I have been asked several times this week by readers how I find the time to respond to each person personally. The answer is simple, responding to readers takes away time, but it provides energy - which is far more important. In short, it is time-negative and energy-positive.
A little while ago, I stopped managing time and shifted to managing energy instead. When you begin to frame the world that way, you start to realize the power you have to create your own experience. By choosing where you focus your energy on, you can feel deep joy or draining exhaustion.
Let’s take working out for example. If you are managing time, it is always time-negative. But if you are managing energy, it could be an energy-positive or an energy-negative experience. If you are focused on what a chore it is, each workout will drag on forever. If you are focused on how your body is getting stronger, how good it will look, and how much stress is pouring out of your body - then you will feel energized.
According to UCLA neuroscientist Alex Korb, we truly can’t focus on positive and negative feelings at the same time. So, if you focus on being aware of how activities affect your energy (and not time), you will slowly start to live your life in a more energized state. Only you can choose the kind of energy you want to create for yourself. Whenever I forget this, I’m reminded of this wise Native American parable:
An old Cherokee is teaching his grandson about life. “A fight is going on inside me,” he said to the boy. “It is a terrible fight and it is between two wolves. One is evil – he is anger, envy, sorrow, regret, greed, arrogance, self-pity, guilt, resentment, inferiority, lies, false pride, superiority, and ego.”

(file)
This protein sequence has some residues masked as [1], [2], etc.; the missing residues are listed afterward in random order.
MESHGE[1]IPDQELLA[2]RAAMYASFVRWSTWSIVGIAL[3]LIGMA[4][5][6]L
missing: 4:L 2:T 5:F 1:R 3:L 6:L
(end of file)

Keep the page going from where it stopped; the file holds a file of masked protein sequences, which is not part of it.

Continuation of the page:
He continued, “The other is good – he is joy, peace, love, hope, serenity, humility, kindness, benevolence, empathy, generosity, truth, compassion, and faith. The same fight is going on inside you – and inside every other person, too.”
The grandson thought about it for a minute and then asked his grandfather, “Which wolf will win?”
The old Cherokee simply replied, “The one you feed.”
This is true about pretty much everything in life - but especially relationships. Start noticing your immediate reaction to your partner. Is it resentment that they haven’t done the dishes? Or is it gratitude that they cooked dinner for you last night? Is it joy that they are with you in the present moment? Or anger that they stay at work too much? Which wolf do you feed?
I hope that the wolf filled with joy is the one that wins for you today.